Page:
EUROVISION moves to Colt media network to cut costs by 20%

EUROVISION, the distributor and producer of live sports, news and music to the media industry, says it has reduced fibre networking costs by 20 percent a year by moving to Colt’s Optimum Managed Networking service.

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As well as making savings, the move is said to have quadrupled EUROVISION’s bandwidth capacity, helping the organisation meet the increasing challenge for on-demand, high-quality live content.

The slightest delay or inconsistency in live event transmission can badly affect viewing experiences and be commercially damaging for broadcasters, especially those charging a premium for sports subscriptions.

While EUROVISION says it has continued to innovate as fast, low-cost fibre has increasingly replaced satellite for live transmissions wherever practicable, the growth in bandwidth-hungry high-definition formats had put pressure on its existing network.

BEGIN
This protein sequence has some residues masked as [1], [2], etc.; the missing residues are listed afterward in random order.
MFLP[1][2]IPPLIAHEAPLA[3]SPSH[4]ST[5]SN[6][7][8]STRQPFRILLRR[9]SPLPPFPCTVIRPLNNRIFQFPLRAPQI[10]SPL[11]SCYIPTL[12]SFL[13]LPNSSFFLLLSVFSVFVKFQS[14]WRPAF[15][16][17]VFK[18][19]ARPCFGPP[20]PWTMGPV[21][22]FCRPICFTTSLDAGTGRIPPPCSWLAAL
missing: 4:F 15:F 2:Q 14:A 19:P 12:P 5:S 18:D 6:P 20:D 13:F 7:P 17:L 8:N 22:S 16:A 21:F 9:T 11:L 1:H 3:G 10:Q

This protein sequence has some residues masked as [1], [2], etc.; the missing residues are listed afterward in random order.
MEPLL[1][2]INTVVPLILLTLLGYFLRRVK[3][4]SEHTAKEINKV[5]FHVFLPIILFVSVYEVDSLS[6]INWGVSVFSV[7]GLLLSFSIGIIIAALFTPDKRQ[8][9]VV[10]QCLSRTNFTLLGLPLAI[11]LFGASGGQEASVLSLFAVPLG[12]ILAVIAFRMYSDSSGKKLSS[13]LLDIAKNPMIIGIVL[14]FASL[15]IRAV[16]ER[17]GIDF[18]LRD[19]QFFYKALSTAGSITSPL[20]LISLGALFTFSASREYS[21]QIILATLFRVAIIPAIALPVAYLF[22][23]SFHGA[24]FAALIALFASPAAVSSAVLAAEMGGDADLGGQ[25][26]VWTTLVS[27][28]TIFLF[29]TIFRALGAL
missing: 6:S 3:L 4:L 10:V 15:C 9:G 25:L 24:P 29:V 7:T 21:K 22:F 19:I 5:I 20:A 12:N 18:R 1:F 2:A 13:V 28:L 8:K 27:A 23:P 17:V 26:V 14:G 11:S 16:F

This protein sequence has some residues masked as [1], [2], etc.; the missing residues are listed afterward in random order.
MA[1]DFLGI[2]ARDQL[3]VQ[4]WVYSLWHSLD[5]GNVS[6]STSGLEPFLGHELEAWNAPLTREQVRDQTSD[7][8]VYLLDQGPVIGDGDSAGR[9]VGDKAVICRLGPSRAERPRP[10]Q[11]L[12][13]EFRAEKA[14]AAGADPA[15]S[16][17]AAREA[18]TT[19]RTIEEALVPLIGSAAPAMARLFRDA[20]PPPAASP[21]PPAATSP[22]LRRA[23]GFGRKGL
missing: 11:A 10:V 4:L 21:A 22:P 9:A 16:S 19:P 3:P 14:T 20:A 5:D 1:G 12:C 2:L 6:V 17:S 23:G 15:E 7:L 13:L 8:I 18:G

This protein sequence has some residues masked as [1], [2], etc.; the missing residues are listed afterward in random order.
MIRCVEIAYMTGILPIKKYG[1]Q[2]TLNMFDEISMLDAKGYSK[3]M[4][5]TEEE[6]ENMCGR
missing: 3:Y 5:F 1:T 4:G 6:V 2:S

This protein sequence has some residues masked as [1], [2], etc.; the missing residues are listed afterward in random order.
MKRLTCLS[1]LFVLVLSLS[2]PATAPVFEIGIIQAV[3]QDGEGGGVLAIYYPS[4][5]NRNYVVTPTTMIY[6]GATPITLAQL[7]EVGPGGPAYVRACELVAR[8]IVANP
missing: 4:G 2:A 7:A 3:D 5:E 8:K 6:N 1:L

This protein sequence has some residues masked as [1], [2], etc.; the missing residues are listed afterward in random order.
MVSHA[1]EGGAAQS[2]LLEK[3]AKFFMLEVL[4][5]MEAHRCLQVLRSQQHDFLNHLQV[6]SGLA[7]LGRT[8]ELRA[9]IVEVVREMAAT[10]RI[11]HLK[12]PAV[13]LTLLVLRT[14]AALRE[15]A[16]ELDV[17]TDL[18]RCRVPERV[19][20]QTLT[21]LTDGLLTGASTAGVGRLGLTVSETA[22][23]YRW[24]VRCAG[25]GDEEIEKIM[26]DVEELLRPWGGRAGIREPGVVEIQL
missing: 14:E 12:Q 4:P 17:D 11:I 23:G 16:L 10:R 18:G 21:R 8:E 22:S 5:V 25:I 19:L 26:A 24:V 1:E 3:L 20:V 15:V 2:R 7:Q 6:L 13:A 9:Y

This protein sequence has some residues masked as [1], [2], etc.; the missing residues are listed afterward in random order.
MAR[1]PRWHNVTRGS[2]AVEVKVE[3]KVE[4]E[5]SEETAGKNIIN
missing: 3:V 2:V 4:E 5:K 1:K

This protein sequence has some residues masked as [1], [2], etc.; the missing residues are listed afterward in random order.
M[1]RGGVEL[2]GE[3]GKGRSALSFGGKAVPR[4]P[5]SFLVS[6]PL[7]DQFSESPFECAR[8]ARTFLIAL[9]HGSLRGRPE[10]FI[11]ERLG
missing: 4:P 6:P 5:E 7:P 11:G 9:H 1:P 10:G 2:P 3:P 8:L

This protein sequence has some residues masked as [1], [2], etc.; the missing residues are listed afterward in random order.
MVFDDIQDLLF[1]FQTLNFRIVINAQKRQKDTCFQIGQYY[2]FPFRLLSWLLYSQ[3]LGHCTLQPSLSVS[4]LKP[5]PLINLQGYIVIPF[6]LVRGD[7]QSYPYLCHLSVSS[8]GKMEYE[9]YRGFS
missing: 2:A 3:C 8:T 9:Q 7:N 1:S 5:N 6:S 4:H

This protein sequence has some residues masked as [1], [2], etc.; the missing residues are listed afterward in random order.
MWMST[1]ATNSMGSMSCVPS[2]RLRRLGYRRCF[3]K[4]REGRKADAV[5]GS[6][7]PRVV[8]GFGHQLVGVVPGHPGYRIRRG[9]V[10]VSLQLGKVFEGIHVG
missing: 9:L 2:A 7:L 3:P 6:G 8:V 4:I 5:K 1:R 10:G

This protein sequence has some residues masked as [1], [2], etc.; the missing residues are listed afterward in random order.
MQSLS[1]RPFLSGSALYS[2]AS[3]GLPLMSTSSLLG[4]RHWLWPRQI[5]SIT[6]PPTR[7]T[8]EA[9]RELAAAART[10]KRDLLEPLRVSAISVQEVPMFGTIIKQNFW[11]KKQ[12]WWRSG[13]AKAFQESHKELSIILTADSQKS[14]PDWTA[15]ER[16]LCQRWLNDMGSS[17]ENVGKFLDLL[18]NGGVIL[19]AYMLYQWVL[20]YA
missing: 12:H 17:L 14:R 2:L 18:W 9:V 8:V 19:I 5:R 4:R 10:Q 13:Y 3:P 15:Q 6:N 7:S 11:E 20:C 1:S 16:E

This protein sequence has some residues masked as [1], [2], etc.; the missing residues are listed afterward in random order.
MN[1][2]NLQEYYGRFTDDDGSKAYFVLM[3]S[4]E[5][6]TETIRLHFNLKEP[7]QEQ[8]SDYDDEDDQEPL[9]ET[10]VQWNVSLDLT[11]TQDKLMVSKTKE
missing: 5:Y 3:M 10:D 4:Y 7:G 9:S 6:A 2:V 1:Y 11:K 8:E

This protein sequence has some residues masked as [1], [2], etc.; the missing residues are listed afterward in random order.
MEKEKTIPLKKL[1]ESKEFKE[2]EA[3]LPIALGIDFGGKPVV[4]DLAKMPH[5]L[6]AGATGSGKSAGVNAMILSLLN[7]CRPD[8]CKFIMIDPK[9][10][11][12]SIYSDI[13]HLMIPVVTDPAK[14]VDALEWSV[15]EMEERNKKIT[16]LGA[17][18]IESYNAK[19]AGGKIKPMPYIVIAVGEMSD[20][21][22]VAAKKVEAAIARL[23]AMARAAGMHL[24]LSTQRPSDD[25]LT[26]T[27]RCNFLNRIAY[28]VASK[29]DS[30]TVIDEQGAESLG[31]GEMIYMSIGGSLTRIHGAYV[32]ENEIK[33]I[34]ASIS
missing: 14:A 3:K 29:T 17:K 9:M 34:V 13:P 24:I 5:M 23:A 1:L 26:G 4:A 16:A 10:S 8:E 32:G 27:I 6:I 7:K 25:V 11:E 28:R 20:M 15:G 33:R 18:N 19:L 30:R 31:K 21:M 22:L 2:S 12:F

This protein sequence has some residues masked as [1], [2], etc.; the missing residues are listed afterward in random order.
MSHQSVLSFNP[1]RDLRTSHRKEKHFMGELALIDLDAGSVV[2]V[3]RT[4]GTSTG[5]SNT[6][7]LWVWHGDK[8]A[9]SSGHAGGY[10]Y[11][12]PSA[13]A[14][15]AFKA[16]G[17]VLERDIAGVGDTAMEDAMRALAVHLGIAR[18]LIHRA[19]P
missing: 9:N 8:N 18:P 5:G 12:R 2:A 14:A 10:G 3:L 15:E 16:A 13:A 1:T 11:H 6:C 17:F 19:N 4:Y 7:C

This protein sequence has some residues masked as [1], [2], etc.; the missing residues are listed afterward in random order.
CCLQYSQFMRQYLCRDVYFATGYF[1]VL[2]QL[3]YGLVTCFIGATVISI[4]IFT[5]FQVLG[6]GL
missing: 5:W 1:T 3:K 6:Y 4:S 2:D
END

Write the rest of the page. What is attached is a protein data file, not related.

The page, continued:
"We always need to take advantage of the latest in broadcast-quality network technology to remain competitive," said Graham Warren, network director at EUROVISION. “When you operate the world’s largest media contribution network, carrying 45,000 hours of live sports programming and over 80,000 hours of total content transmission every year, there is no room for error. The decision to embark on a network upgrade was major one.”

Having assessed potential suppliers for its European fibre network, EUROVISION chose to migrate to Colt's pan-European broadcast quality Ethernet infrastructure. EUROVISION can now use Colt’s 10Gbps video transport capability, as well as respond to developments such as ultra-high definition TV, second-screen services and the growth in remote production.

Additionally, Colt’s end-to-end control of its European network simplifies network management, giving greater visibility to EUROVISION over planned maintenance, as well as a faster response to unforeseen issues.

Warren said: "Colt’s services provide us with the reliability, capacity and flexibility we need to meet both our current and future needs for high-definition transmission."

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